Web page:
When I've made the recipes at home, they always get rave reviews. The recipes aren't complicated and use fresh, honest ingredients.
              I use many of the recipes for dinners (and desserts!) for my family on a regular basis. My husband can eat a hundred pounds of the couscous with turkey and dried apricots, I love the branzini with tomato relish and the kids scream for the grand finale cookies.

              I can't say enough about this book.
              Good luck!

              1 Reply
              1. re: LP53

                Another vote here for Ronnie Fein's hip kosher. I don't keep kosher but am Jewish and my mom keeps kosher, and I loved her Idiots Guide to Cooking. The best thing about her is that it's all "normal" food that you would find anywhere and her recipes are really straightforward and easy to follow. I gave it to my cousin who is married to a rabbi and they now give it as a gift to new congregants for their weddings.

              2. I love the Joan Nathan Jewish Cooking in America. I grew up kosher, but it was a great starting point for traditional recipes. I think some of the Kosher by Design cookbooks are better than others. That said, I use the Gourmet cookbook & the cookbook from America's Test Kitchen most frequently since kosher cookbooks are very often heavily focused on a) traditional cuisine (not a bad thing but not exactly for everday eating) and b) tend to not incorporate modern flavors. I grew up in a pretty integrated household - we ate out, tried different cuisines, were open to new tastes and flavors. I find that the specifically kosher cookbooks tend to come from a more observant community with less exposure to modern American cooking, and thus are less likely to produce foods that will taste familiar to someone who didn't grow up in an observant household. Of course, to each his own... but I am usually just as happy to sub margarine or soy milk or coffee rich or chicken broth into a standard recipe. The harder thing is learning what actually makes foods kosher, and how to adapt non-kosher recipes to a kosher kitchen. But for starters try the Jewish Cooking in America and one or more of the Kosher by Design cookbooks.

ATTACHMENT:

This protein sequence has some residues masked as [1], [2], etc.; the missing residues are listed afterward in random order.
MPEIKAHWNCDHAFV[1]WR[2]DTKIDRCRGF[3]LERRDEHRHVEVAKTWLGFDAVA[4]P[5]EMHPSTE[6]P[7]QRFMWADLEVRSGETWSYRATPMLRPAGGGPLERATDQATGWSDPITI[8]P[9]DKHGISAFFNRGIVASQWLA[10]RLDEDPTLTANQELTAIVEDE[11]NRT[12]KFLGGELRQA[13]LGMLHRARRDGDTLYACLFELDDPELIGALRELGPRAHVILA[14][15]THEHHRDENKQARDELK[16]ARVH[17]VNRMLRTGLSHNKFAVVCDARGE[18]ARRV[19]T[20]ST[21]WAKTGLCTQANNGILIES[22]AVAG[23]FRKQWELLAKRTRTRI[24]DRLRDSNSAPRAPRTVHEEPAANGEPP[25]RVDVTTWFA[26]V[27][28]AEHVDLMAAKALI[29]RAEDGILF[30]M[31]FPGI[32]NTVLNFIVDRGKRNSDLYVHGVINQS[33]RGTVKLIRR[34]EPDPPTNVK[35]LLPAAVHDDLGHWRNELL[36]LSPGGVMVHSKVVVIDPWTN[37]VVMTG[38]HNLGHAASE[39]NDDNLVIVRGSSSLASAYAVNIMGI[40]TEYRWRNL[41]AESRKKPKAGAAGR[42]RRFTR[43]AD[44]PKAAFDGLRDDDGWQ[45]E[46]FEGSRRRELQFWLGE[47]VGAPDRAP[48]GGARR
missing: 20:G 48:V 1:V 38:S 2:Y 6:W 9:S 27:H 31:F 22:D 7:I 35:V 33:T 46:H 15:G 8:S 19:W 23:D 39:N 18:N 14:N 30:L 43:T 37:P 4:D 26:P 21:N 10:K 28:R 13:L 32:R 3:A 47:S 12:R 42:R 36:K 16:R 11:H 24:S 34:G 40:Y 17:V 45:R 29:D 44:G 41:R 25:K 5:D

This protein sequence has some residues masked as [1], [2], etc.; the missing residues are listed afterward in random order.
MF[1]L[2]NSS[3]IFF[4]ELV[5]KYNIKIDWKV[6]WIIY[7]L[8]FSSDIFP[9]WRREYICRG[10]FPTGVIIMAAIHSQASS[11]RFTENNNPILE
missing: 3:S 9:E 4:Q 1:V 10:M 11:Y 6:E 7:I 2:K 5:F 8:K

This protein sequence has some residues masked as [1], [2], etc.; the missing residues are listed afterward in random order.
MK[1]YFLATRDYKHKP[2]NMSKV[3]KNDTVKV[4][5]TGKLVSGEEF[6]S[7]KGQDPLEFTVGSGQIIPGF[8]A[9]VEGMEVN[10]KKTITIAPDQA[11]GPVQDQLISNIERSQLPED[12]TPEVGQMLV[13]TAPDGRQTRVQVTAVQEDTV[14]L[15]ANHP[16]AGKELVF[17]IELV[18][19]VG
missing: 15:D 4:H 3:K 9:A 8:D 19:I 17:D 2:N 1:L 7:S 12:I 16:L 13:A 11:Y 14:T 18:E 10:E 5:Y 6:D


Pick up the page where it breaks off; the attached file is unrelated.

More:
1. oh, and for the starting kosher cook the kosher forum here is great for info on how to prepare stuff!

                  1. The Rochester Hadassah Cookbook was published in the 70s & 80s by the women in Rochester, NY. Hadassah is a service organization dedicated to raising money for Hadassah Hospital & Research Center in Israel. It is a GREAT source cookbook, as it combines information about holiday traditions & customs with foods. It is not a professional cookbook, but one written by everyday women who had to feed their families. I received one 25 years ago when I was first married and it is the bible I use today (I am not from Rochester, this is a very well known book).

                    The recipes are very traditional with ordinary ingredients (no arugula here). Highly recommend it. The link to books on eBay is below:


                    1. A great cookbook is Faye Levy's 1,000 Jewish Recipes. I know the name sounds kind of generic, but the cookbook has all sorts of different recipes, with suggestions for the holidays, everything. It's really clear and extremely useful -- more than any of the other kosher cookbooks I own.

                      Another great book in general on keeping kosher is Lise Stern's "How to Keep Kosher," which is really a fantastic exposition of the laws from a Conservative Jewish perspective. It's really clear and helpful, and also has a bunch of recipes.

                      Good luck!

                      1 Reply
                      1. re: Tarz

                        There are so many fascinating volumes - but the best author by far is the celebrated Claudia Roden, who wrote The Book of Jewish Food,"
                        replete with fascinating old photos and recipes primarily from North African, Middle Eastern and Indian Jewish communities. Not to be missed is the exquisitely illustrated "Aromas of Aleppo", by Poopa Dwec, Add to that the books by Gil Marks, and your daughter will have a great time in the kitchen discovering food she may never have know wqas Jewish. --Enjoy, Miss Artiste

                      2. Oh I love -- and so does everyone else I know -- "the Kosher Jewish Cook," by Judy Zeidler. Every single recipe in that book is delicious and the instructions are so easy to follow. Judy's delight in cooking and in feeding family and friends is evident on every page.